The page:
Many Web technology–centric discussions now seem to focus on Software as a Service (SaaS). The acronym SaaS has eclipsed the concepts of application service provider, on-demand, and utility computing. SaaS is essentially a software application delivery schema that works like cable TV but better. Once you determine what you need in terms of information-processing capabilities, a vendor either configures existing Web-native software to suit your order (or develops new stuff) and then hosts and manages it for you. All you need is a fast connection to the Internet, a thin desktop, and a checkbook.

In the pioneering days when every business application was hosted by a big, centralized computer, IT people with specialized skills spent their sleepless youth making sure that every valid user had a blinking cursor. Then, the client/server model turned centralized computing on its ear, more or less, but the decentralization of computing resources diminished the amount of control that IT has over the availability of information. Now, centralized computing is coming back to town, and SaaS is the bus that it's riding on. The question is, do companies want to hand over control of their IT resources, knowing what we now know about the loss of control?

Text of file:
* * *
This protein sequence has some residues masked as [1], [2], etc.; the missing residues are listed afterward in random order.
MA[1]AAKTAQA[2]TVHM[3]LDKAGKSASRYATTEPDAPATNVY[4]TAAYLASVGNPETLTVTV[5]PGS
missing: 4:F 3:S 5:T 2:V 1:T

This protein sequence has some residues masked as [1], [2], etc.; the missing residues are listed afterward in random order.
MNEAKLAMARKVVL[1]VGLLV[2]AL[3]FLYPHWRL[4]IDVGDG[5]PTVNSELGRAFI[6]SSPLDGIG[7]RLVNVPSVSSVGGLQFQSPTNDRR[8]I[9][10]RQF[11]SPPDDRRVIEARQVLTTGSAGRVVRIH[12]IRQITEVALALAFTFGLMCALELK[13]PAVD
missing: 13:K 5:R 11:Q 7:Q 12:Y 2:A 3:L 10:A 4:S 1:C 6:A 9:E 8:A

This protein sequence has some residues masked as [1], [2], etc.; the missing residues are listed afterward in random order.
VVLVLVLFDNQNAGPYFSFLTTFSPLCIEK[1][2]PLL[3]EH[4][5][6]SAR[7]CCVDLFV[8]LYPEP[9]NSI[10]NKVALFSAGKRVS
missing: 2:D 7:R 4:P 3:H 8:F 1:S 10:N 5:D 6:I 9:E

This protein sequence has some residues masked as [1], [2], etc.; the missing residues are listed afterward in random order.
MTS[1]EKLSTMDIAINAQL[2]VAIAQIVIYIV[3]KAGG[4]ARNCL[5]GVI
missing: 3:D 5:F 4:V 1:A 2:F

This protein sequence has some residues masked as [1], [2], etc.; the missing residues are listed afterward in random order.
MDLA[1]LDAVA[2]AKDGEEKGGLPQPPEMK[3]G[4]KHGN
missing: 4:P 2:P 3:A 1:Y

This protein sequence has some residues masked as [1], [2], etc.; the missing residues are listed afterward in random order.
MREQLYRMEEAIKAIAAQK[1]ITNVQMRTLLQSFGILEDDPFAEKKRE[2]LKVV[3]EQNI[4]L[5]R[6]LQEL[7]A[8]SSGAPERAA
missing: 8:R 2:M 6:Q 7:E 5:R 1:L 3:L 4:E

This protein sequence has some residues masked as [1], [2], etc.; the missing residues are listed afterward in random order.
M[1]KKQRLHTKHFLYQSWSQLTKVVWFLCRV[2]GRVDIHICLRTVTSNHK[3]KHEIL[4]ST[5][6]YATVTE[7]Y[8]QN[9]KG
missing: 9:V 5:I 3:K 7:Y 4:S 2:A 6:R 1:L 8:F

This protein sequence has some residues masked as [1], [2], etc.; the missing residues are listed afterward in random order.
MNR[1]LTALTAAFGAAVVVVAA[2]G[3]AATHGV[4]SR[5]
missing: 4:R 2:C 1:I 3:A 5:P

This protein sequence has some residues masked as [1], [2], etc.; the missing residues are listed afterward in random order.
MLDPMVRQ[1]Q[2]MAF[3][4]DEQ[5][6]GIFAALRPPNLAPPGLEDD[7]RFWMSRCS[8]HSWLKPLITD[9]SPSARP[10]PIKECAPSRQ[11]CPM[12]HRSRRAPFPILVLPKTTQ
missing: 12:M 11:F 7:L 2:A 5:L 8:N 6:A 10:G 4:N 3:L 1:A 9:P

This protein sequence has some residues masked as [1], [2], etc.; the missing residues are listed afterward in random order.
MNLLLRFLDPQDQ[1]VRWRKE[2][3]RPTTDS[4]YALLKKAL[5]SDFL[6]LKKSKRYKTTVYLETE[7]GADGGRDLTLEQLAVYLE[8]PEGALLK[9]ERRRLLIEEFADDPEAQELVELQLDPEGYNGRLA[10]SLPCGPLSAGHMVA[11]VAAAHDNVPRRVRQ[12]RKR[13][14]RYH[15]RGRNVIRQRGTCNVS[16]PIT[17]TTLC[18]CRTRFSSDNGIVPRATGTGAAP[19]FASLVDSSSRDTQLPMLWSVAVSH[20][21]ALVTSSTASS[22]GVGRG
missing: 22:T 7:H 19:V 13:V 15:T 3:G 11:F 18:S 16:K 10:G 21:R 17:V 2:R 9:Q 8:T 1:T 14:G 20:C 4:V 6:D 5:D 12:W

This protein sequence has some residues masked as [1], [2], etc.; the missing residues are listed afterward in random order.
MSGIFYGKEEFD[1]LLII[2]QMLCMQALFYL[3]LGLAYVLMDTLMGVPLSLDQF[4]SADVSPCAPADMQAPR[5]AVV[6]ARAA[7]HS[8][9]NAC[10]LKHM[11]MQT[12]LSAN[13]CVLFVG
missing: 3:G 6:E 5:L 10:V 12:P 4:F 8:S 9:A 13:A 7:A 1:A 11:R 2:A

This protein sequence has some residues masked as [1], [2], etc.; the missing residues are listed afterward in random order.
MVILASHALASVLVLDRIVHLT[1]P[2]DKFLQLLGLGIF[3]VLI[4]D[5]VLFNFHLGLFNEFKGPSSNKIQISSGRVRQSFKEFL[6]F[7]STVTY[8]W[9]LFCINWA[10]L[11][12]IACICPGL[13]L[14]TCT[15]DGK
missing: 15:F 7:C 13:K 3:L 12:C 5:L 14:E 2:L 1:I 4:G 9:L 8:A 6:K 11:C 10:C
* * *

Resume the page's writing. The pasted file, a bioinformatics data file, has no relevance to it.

The economies of scale posed by SaaS are making this computing model attractive to companies that are poised to offer these services. These vendors are busy tweaking their services packages and price points (which will be a challenge, given the low cost of maintaining a System i environment). Small companies that have no IT department and a closet full of outdated IT gear could easily get caught in the gravitational pull of SaaS, but what about SMBs and large companies that have grown quite accustomed to having in-house tech departments that cater to their corporate computing whims?

And, sure, the Web has built-in redundancy, and insomniacs I know tell me that it's up 24x7, but thousands of System i shops have already figured out how to attain that kind of accessibility on their own.